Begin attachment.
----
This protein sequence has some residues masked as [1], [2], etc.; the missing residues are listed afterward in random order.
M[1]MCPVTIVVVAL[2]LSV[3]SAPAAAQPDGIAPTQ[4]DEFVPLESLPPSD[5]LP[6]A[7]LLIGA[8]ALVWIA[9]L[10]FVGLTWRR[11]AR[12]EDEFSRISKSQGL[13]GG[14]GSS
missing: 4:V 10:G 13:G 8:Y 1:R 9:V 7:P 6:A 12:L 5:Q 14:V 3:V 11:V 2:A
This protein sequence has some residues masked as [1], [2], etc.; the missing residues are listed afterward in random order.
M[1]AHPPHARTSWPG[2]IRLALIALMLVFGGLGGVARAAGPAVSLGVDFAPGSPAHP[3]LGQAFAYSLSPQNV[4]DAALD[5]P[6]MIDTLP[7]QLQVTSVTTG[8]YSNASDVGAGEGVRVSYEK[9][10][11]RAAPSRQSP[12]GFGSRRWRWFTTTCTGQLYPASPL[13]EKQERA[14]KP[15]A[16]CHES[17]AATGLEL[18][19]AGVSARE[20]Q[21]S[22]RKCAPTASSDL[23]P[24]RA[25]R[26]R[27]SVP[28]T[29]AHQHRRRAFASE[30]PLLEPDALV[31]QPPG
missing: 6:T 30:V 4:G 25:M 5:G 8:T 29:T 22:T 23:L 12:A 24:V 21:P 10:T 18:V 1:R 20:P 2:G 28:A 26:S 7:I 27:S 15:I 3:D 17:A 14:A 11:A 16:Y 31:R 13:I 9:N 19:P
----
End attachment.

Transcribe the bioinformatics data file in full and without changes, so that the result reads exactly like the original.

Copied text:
This protein sequence has some residues masked as [1], [2], etc.; the missing residues are listed afterward in random order.
M[1]MCPVTIVVVAL[2]LSV[3]SAPAAAQPDGIAPTQ[4]DEFVPLESLPPSD[5]LP[6]A[7]LLIGA[8]ALVWIA[9]L[10]FVGLTWRR[11]AR[12]EDEFSRISKSQGL[13]GG[14]GSS
missing: 4:V 10:G 13:G 8:Y 1:R 9:V 7:P 6:A 12:L 5:Q 14:V 3:V 11:V 2:A
This protein sequence has some residues masked as [1], [2], etc.; the missing residues are listed afterward in random order.
M[1]AHPPHARTSWPG[2]IRLALIALMLVFGGLGGVARAAGPAVSLGVDFAPGSPAHP[3]LGQAFAYSLSPQNV[4]DAALD[5]P[6]MIDTLP[7]QLQVTSVTTG[8]YSNASDVGAGEGVRVSYEK[9][10][11]RAAPSRQSP[12]GFGSRRWRWFTTTCTGQLYPASPL[13]EKQERA[14]KP[15]A[16]CHES[17]AATGLEL[18][19]AGVSARE[20]Q[21]S[22]RKCAPTASSDL[23]P[24]RA[25]R[26]R[27]SVP[28]T[29]AHQHRRRAFASE[30]PLLEPDALV[31]QPPG
missing: 6:T 30:V 4:G 25:M 5:G 8:T 29:T 22:T 23:L 12:A 24:V 21:P 10:T 18:V 1:R 20:P 2:G 28:A 26:S 7:I 27:S 15:I 3:D 17:A 14:A 11:A 16:Y 31:R 13:I 9:N 19:P